Those were the first four words The Boss uttered when he hit the stage at Hope Estate on Saturday night.
The valley was blitzed by a rolling thunderstorm that spat rain and hail on concert goers in the late afternoon. But the time Springsteen and the E Street Band walked on stage at 7.36pm, not another drop of rain fell.
For the next three hours Bruce and crew took the crowd on a rollicking journey through nearly two dozen songs, including of course, many hits.
While there were many highlights, the finale was unbeatable: Springsteen solo, with only acoustic guitar and harmonica, playing Thunder Road, as his farewell ode to Australia, on this, the last night of his tour Down Under.
It was Springsteen’s only solo perfomance of the night, as the legendary entertainer hardly let up on his full throttle rock’n’roll. His boundless energy saw several runs into his dress circle pop-up stages, handslapping, hand-shaking and even making time to sign a tattoo’d woman’s arm with his Springsteen signature.
The night kicked off with an impromptu version of John Fogerty’s Who’ll Stop The Rain – Springsteen’s never been afraid to play the music of others – which was a terribly appropriate song for the night. He followed with Badlands and Out on the Street, coming up for air on Waiting on a Sunny Day, when he pulled a young girl in an oversized Born To Run t-shirt on stage to sing the chorus.
Springsteen plucked another song request card from the crowd and laid into I’m Goin’ Down. It there was a theme on the night (it certainly wasn’t political, no a word was said on American politics), it was taking us back to Bruce’s roots – those ballads of first love, forbidden love, lost love, love gone wrong.
While he didn’t have the same entourage of 2014 Australian tour which featured 18 singers and musicians, the nine he packed with him got the job done. The occasionally six across the front line-up was reminiscent of a pack of gunslingers: flamed-haired Soozie Tyrell on fiddle, tiny Nils Lofgren smoking on guitar with his trademark top hat, sax player Jake Clemons in his black leather jacket and vest, Bruce in his red flannel shirt turned black with sweat, Stevie Van Zandt, nearly a caricature of himself, resplendent in trenchcoat, headscarf and glittering earrings the size of Texas; and bass player Garry Tallent with buttoned-up dress shirt and black shades.
The pace picked again, with Hungry Heart seguing into Mary’s Place, which was one of several songs that felt like it had a new meaning with Bruce’s treatment – more personal than party.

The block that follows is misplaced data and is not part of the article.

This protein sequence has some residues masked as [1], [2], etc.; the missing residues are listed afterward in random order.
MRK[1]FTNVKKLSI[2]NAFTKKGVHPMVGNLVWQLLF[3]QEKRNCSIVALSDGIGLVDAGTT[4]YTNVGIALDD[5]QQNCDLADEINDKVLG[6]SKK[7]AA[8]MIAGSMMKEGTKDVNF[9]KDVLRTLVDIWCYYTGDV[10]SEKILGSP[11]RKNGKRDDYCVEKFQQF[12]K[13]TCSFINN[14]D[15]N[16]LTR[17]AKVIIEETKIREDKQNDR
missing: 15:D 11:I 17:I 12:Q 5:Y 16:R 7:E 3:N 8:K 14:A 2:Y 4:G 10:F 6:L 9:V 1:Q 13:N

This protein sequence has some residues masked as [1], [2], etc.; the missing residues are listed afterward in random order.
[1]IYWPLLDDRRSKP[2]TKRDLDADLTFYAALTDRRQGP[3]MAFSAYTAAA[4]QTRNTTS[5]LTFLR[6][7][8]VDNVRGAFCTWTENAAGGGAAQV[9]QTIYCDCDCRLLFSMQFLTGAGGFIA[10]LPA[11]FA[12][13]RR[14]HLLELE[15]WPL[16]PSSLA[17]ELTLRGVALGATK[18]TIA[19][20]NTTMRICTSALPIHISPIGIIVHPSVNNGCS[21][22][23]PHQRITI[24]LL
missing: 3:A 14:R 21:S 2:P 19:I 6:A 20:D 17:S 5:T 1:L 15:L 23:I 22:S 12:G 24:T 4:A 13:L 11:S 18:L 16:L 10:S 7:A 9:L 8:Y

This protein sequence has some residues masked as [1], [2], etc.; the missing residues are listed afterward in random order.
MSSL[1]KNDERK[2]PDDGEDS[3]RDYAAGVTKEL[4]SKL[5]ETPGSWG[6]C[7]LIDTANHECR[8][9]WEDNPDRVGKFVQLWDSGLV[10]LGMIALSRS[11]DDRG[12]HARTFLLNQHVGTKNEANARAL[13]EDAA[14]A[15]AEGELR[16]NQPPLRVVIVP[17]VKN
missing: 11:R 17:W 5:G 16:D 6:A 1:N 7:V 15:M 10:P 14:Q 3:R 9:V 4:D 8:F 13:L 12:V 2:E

The next brilliant match-up came with The River rolling into Youngstown and The Promised Land, then working back to happy crowd favourites Working on the Highway and Glory Days.
As the music headed back towards darker rock with Here Comes the Night (brilliant Lofgren blitz in there), it felt like something new in the interpretation of The Rising which followed on. It took off like a jet thundering down the runway, and felt a song that had been reworked into something more beautiful than the original. For a song borne out of the 911 tragedy, it felt like much, much more than an ode to that moment in American history. It’s lyrically so strong it will live for generations, with listeners able to make their own interpretation, quite possibly not tied to that event.
And then he tops that with Rosalita, the second biggest highlight of the night in my book. A song for the ages, it has nearly all the ingredients found in Springsteen’s magic lyric bag. It was so good he could have ended the night with it.
But Bruce wasn’t done. A kid in the crowd from South Point, New Jersey, hopped on stage and helped sing his own request song, No Surrender.
Born to Run followed, falling into Dancing in the Dark, as a handful of fans were invited on stage to sing and dance through it, and then a rousing version of Johnny O’Keefe’s classic Shout before Bobby Jean finished the epic set.
Of course, Thunder Road was the ultimate finish.